Bipolar symptoms can also include mental and physical problems quite apart from changes in mood. Common bipolar disorder symptoms can include changes in how people think, how they speak, or how they behave with other people. Most people find they are unable to function in their normal daily routines while they are suffering from an episode of bipolar mania or bipolar depression.
Most people will experience only bipolar mania or bipolar depression symptoms during a bipolar episode. But some people can go through “mixed state episodes” when they experience both bipolar mania and bipolar depression symptoms at the same time.
A manic episode is an “elated” or emotionally “high” state that can last from a few days to several weeks.
Some common signs of bipolar mania include:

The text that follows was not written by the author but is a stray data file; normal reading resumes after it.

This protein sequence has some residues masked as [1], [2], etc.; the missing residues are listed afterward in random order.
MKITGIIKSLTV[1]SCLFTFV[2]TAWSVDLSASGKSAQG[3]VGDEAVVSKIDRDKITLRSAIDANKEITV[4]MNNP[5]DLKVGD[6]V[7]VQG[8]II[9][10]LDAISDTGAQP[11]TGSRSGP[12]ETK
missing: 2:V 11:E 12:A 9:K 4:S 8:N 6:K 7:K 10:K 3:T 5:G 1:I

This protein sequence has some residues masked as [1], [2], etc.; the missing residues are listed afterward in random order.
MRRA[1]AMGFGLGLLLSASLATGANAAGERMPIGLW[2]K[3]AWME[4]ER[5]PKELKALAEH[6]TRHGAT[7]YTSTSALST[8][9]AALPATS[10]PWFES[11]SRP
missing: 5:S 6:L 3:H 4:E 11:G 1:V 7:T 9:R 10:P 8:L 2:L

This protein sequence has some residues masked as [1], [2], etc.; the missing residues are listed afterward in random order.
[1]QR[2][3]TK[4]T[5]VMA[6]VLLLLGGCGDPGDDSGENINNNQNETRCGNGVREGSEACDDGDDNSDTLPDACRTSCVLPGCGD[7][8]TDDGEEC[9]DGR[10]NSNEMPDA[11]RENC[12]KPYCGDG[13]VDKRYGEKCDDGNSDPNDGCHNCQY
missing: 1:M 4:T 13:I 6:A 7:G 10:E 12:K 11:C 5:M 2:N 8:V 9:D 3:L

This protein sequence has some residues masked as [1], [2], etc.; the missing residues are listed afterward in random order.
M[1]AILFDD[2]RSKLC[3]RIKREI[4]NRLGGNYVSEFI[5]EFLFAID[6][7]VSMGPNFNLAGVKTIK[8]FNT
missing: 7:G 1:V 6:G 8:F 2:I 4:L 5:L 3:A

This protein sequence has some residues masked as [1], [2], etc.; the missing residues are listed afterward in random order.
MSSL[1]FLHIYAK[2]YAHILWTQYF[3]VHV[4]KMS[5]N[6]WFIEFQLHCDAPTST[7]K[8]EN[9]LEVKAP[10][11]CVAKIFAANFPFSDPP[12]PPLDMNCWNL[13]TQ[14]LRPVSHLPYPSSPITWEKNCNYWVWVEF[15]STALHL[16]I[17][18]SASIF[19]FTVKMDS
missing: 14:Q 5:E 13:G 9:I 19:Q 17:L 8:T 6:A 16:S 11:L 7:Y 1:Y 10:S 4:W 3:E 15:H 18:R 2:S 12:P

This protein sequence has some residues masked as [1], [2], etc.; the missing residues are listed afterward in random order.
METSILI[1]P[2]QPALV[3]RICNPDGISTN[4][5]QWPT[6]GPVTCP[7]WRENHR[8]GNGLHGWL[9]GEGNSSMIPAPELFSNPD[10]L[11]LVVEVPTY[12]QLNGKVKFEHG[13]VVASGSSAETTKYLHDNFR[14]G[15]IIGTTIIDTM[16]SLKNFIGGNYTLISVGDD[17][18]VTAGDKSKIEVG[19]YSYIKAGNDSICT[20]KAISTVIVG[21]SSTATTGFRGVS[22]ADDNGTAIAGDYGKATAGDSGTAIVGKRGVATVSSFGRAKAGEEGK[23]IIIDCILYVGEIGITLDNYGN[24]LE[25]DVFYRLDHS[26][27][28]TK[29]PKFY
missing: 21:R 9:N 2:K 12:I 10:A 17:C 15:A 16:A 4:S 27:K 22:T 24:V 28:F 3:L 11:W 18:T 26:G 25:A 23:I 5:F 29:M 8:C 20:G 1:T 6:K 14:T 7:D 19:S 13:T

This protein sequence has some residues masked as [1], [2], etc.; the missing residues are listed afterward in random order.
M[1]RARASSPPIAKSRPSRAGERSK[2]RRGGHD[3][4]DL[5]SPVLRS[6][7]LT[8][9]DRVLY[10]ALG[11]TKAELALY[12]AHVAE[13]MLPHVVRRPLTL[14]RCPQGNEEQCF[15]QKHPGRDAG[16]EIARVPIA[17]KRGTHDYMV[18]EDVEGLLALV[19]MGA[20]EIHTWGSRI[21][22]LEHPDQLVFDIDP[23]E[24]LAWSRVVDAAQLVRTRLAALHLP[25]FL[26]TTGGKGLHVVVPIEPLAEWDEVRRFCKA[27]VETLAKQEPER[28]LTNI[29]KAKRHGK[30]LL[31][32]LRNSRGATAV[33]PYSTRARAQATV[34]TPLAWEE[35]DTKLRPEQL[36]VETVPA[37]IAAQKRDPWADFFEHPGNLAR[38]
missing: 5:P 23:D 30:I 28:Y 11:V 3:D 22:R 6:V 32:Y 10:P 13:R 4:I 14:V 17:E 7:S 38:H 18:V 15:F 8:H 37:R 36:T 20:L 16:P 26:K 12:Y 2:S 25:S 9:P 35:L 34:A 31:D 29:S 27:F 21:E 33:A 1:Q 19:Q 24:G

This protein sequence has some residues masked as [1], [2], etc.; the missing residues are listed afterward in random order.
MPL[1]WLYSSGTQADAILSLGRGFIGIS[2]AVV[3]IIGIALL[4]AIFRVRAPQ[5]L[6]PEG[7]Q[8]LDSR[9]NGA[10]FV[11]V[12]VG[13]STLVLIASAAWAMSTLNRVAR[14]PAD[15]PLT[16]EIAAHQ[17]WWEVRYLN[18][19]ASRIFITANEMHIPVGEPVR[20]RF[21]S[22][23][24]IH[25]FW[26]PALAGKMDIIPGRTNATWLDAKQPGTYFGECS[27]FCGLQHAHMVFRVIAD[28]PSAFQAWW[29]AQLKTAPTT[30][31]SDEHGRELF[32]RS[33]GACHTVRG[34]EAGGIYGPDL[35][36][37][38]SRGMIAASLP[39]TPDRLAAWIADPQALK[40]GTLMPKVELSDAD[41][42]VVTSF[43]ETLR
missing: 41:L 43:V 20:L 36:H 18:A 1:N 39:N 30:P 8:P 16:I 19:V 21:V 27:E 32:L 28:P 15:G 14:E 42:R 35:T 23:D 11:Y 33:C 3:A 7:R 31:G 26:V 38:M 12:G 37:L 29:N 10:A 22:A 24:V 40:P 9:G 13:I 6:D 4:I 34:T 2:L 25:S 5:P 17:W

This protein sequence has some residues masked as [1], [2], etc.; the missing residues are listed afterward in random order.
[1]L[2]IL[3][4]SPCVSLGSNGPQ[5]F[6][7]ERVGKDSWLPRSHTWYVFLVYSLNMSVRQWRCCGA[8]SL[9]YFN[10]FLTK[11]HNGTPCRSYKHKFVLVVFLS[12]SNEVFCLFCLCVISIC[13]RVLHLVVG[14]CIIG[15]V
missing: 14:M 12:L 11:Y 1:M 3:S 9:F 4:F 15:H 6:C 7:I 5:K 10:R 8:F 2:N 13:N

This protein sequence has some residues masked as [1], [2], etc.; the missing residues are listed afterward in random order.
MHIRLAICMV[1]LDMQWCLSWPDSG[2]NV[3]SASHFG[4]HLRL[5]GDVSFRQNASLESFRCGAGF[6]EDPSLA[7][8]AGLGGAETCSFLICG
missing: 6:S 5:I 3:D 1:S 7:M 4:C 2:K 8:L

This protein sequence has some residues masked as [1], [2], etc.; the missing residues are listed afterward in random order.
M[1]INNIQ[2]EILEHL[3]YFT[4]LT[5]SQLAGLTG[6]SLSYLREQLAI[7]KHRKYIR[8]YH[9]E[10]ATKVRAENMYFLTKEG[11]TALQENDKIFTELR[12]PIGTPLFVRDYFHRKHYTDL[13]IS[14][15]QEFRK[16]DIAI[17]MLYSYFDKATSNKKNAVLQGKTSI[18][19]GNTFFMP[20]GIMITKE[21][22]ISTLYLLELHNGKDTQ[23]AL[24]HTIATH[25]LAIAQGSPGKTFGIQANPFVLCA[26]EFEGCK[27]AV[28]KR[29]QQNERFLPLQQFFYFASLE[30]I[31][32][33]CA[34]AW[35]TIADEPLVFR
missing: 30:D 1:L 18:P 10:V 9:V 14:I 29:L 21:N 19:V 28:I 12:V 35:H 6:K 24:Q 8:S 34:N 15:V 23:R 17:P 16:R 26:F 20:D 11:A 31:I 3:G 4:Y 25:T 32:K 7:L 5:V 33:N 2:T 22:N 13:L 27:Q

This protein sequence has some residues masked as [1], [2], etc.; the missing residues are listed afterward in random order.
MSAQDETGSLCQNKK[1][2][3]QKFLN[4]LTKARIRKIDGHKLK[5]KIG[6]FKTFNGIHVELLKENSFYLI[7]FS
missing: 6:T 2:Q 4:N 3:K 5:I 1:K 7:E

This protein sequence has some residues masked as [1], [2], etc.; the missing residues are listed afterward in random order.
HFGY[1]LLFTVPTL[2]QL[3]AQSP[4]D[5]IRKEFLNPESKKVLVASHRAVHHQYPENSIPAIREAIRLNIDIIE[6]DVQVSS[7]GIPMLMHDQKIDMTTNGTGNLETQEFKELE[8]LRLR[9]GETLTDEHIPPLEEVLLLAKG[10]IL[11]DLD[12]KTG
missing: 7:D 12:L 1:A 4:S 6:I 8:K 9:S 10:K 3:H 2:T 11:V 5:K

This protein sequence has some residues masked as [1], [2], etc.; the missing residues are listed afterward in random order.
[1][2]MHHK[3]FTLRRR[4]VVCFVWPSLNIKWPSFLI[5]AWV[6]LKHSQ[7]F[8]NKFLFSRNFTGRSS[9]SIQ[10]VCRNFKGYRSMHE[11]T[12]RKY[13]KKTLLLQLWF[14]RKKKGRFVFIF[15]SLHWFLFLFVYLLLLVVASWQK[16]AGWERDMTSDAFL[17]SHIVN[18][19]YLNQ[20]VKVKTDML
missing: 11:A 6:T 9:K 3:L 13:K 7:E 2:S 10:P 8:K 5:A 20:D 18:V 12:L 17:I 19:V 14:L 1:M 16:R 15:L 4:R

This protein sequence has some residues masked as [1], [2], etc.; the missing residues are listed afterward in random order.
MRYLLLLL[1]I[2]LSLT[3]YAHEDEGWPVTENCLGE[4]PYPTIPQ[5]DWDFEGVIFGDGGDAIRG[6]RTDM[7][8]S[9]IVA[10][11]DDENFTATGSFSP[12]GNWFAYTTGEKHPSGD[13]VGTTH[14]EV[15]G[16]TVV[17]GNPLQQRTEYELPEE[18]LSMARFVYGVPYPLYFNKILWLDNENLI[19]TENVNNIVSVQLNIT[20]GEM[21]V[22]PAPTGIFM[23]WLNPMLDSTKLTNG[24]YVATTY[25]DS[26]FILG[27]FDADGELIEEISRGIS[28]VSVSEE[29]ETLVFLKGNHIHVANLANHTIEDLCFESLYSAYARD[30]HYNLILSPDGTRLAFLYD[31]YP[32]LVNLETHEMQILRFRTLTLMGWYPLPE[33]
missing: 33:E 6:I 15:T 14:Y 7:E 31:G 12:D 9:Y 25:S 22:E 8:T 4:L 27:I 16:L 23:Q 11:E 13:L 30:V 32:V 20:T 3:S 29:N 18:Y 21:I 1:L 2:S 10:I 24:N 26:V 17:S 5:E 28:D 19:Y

• An unusual or unrealistically positive mood
• Irritability or short temper
• Agitated or aggressive behavior
• Sleeping little but not feeling tired
• Losing interest in food and losing weight
• Increased physical activity
• Talking a lot and at high speed
• Having “racing thoughts”
• Poor judgment
• Being easily distracted
• Talking or thinking about sex more often
• Behaving in risky or impulsive ways
• Spending sprees and poor financial choices
• Careless or dangerous use of alcohol and drugs
• Increased focus on “pleasure-seeking” activities
• Increased drive to achieve goals
This is just a brief list of some common bipolar mania symptoms. You can read more about the symptoms of mania in detail on the homepage of this website on Bipolar Disorder Symptoms.
The opposite extreme to bipolar mania is bipolar depression – a “depressed” or “low” emotional state that can last from a few days to several weeks.
Some common bipolar depression symptoms include:
• Sad moods that last a long time
• Feelings of guilt or worthlessness
• Anxiety and excessive worry